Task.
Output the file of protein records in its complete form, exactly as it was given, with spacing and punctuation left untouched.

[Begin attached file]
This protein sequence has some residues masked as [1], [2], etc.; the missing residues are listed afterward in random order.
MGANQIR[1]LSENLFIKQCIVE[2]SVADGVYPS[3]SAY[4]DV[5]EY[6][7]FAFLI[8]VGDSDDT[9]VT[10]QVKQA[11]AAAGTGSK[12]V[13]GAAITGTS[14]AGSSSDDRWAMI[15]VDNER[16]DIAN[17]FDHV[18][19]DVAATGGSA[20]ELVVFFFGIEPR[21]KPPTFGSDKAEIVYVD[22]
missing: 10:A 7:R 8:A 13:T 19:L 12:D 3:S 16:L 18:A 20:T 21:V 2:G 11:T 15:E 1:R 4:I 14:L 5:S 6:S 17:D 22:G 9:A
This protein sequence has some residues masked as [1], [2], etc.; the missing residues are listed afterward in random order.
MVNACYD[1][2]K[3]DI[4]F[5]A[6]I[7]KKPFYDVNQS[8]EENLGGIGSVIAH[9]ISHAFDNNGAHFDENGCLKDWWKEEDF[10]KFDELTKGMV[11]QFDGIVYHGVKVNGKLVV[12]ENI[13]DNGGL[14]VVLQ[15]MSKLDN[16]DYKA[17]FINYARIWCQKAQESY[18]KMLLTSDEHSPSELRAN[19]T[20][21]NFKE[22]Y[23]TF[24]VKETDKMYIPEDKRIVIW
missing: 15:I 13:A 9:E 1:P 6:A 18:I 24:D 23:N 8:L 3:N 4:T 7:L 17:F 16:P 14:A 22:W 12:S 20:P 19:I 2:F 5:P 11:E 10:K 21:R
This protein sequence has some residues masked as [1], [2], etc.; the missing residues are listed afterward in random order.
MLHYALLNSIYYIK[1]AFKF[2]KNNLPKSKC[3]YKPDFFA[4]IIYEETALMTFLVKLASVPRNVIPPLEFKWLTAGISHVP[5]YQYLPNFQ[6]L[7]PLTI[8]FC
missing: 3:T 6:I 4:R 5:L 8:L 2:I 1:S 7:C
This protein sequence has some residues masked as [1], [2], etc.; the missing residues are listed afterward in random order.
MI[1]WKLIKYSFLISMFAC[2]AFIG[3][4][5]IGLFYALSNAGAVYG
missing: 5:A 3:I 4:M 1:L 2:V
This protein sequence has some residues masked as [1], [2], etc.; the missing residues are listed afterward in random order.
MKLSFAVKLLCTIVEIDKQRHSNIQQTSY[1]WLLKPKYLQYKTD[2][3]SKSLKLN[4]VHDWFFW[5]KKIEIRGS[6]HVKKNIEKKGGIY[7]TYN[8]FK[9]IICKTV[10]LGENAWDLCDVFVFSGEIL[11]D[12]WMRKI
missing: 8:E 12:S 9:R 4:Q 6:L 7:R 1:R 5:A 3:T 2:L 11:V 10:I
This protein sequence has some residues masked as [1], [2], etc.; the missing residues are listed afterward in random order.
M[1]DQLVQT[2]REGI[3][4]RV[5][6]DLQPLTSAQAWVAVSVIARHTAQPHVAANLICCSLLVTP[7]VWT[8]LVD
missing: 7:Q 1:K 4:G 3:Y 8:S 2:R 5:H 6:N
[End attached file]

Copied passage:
This protein sequence has some residues masked as [1], [2], etc.; the missing residues are listed afterward in random order.
MGANQIR[1]LSENLFIKQCIVE[2]SVADGVYPS[3]SAY[4]DV[5]EY[6][7]FAFLI[8]VGDSDDT[9]VT[10]QVKQA[11]AAAGTGSK[12]V[13]GAAITGTS[14]AGSSSDDRWAMI[15]VDNER[16]DIAN[17]FDHV[18][19]DVAATGGSA[20]ELVVFFFGIEPR[21]KPPTFGSDKAEIVYVD[22]
missing: 10:A 7:R 8:A 13:T 19:L 12:D 3:S 16:L 18:A 20:T 21:V 2:G 11:T 15:E 1:R 4:I 14:L 5:S 6:S 17:D 22:G 9:A
This protein sequence has some residues masked as [1], [2], etc.; the missing residues are listed afterward in random order.
MVNACYD[1][2]K[3]DI[4]F[5]A[6]I[7]KKPFYDVNQS[8]EENLGGIGSVIAH[9]ISHAFDNNGAHFDENGCLKDWWKEEDF[10]KFDELTKGMV[11]QFDGIVYHGVKVNGKLVV[12]ENI[13]DNGGL[14]VVLQ[15]MSKLDN[16]DYKA[17]FINYARIWCQKAQESY[18]KMLLTSDEHSPSELRAN[19]T[20][21]NFKE[22]Y[23]TF[24]VKETDKMYIPEDKRIVIW
missing: 15:I 13:A 9:E 1:P 6:A 18:I 24:D 23:N 8:L 3:N 4:T 7:L 17:F 16:P 14:A 22:W 12:S 20:P 19:I 2:F 5:P 11:E 10:K 21:R
This protein sequence has some residues masked as [1], [2], etc.; the missing residues are listed afterward in random order.
MLHYALLNSIYYIK[1]AFKF[2]KNNLPKSKC[3]YKPDFFA[4]IIYEETALMTFLVKLASVPRNVIPPLEFKWLTAGISHVP[5]YQYLPNFQ[6]L[7]PLTI[8]FC
missing: 3:T 6:I 4:R 5:L 8:L 2:I 1:S 7:C
This protein sequence has some residues masked as [1], [2], etc.; the missing residues are listed afterward in random order.
MI[1]WKLIKYSFLISMFAC[2]AFIG[3][4][5]IGLFYALSNAGAVYG
missing: 5:A 3:I 4:M 1:L 2:V
This protein sequence has some residues masked as [1], [2], etc.; the missing residues are listed afterward in random order.
MKLSFAVKLLCTIVEIDKQRHSNIQQTSY[1]WLLKPKYLQYKTD[2][3]SKSLKLN[4]VHDWFFW[5]KKIEIRGS[6]HVKKNIEKKGGIY[7]TYN[8]FK[9]IICKTV[10]LGENAWDLCDVFVFSGEIL[11]D[12]WMRKI
missing: 8:E 12:S 9:R 4:Q 6:L 7:R 1:R 5:A 3:T 2:L 11:V 10:I
This protein sequence has some residues masked as [1], [2], etc.; the missing residues are listed afterward in random order.
M[1]DQLVQT[2]REGI[3][4]RV[5][6]DLQPLTSAQAWVAVSVIARHTAQPHVAANLICCSLLVTP[7]VWT[8]LVD
missing: 7:Q 1:K 4:G 3:Y 8:S 2:R 5:H 6:N